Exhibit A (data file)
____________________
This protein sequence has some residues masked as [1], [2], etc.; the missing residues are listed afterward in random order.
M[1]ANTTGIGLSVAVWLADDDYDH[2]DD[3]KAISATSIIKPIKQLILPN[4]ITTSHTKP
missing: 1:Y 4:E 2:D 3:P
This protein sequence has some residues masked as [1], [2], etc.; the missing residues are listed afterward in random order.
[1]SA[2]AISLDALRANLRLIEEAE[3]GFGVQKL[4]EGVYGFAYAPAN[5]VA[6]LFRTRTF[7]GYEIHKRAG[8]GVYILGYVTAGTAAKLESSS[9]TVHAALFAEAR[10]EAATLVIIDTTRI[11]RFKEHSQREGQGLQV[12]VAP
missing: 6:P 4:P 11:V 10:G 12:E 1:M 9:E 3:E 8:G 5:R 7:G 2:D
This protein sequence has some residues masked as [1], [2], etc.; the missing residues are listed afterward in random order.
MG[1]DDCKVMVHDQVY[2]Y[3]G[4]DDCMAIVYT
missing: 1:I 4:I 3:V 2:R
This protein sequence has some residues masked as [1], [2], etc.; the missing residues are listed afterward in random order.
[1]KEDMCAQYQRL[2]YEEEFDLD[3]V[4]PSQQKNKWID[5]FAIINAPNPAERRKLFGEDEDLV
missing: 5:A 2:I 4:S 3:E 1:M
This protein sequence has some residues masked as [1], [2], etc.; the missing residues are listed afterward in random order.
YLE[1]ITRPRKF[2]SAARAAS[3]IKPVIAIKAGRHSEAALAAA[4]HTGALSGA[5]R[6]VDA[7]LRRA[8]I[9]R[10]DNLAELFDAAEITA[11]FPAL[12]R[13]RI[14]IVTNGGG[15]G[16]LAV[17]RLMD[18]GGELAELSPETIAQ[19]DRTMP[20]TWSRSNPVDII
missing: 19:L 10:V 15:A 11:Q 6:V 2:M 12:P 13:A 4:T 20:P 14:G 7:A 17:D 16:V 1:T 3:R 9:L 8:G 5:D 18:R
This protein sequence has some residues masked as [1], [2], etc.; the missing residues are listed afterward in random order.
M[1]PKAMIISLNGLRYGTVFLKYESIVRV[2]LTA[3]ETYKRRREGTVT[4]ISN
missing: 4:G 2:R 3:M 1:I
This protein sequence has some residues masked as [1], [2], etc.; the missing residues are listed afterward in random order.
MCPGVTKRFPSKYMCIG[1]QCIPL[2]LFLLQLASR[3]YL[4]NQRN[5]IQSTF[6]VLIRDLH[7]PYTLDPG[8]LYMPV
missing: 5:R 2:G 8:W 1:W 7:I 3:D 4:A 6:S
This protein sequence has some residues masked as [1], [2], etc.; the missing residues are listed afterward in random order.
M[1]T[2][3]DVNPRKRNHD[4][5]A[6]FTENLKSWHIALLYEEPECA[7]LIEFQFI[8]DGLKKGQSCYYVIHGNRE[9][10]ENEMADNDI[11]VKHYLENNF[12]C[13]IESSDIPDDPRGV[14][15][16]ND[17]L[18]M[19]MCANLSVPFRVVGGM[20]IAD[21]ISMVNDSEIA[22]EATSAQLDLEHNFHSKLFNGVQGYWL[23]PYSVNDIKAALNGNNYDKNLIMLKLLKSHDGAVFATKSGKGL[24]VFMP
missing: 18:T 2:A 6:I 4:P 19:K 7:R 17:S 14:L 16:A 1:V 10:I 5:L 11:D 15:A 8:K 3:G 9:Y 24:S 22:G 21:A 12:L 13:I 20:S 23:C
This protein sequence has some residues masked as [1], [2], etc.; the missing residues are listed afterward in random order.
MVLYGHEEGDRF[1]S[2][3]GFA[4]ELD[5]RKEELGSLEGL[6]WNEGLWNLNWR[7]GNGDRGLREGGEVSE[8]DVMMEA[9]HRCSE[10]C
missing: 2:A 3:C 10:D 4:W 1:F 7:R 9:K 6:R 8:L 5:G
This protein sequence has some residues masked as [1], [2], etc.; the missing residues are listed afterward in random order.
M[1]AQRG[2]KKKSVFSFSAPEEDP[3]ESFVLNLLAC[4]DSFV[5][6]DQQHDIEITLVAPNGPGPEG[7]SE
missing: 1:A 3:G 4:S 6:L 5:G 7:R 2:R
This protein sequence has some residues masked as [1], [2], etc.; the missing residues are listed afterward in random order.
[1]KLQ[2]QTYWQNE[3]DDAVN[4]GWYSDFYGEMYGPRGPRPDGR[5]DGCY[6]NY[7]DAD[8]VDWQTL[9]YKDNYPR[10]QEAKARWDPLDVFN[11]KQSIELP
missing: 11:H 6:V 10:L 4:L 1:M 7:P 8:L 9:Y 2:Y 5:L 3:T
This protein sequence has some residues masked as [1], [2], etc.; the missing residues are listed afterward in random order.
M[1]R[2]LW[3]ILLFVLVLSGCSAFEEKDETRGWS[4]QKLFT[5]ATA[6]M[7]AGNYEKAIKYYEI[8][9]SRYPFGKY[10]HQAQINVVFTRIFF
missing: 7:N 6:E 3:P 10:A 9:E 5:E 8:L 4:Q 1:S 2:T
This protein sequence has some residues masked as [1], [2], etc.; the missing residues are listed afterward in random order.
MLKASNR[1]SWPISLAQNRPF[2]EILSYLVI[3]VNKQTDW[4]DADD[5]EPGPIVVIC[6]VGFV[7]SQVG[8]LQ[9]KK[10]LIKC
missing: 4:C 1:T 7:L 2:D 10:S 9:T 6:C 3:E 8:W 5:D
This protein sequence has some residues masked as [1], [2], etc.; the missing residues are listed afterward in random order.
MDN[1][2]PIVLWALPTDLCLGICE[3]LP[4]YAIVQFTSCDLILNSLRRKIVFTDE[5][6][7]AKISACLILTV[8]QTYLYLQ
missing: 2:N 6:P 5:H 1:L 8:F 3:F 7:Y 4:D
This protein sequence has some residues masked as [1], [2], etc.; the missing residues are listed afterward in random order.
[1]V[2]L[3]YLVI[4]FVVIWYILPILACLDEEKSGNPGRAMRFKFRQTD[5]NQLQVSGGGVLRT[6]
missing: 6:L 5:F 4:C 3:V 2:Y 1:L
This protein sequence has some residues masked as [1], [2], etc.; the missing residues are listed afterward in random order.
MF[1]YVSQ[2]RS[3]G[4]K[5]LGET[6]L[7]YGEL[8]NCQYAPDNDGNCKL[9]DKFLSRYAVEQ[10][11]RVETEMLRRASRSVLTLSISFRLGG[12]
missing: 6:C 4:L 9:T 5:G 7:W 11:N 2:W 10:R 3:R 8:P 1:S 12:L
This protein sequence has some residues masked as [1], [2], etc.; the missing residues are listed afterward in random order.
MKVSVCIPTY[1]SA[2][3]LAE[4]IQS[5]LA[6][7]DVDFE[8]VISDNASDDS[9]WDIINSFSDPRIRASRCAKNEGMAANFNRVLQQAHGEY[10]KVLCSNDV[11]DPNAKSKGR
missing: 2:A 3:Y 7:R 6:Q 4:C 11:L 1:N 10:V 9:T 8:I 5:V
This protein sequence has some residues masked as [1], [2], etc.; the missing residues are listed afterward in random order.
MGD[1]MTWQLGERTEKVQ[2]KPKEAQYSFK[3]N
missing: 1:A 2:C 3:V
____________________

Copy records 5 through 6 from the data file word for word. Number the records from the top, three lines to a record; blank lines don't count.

This protein sequence has some residues masked as [1], [2], etc.; the missing residues are listed afterward in random order.
YLE[1]ITRPRKF[2]SAARAAS[3]IKPVIAIKAGRHSEAALAAA[4]HTGALSGA[5]R[6]VDA[7]LRRA[8]I[9]R[10]DNLAELFDAAEITA[11]FPAL[12]R[13]RI[14]IVTNGGG[15]G[16]LAV[17]RLMD[18]GGELAELSPETIAQ[19]DRTMP[20]TWSRSNPVDII
missing: 19:L 10:V 15:A 11:Q 6:V 2:M 12:P 13:A 4:T 20:P 14:G 7:A 17:D 16:V 1:T 3:R 9:L 8:G 5:D 18:R
This protein sequence has some residues masked as [1], [2], etc.; the missing residues are listed afterward in random order.
M[1]PKAMIISLNGLRYGTVFLKYESIVRV[2]LTA[3]ETYKRRREGTVT[4]ISN
missing: 4:G 2:R 3:M 1:I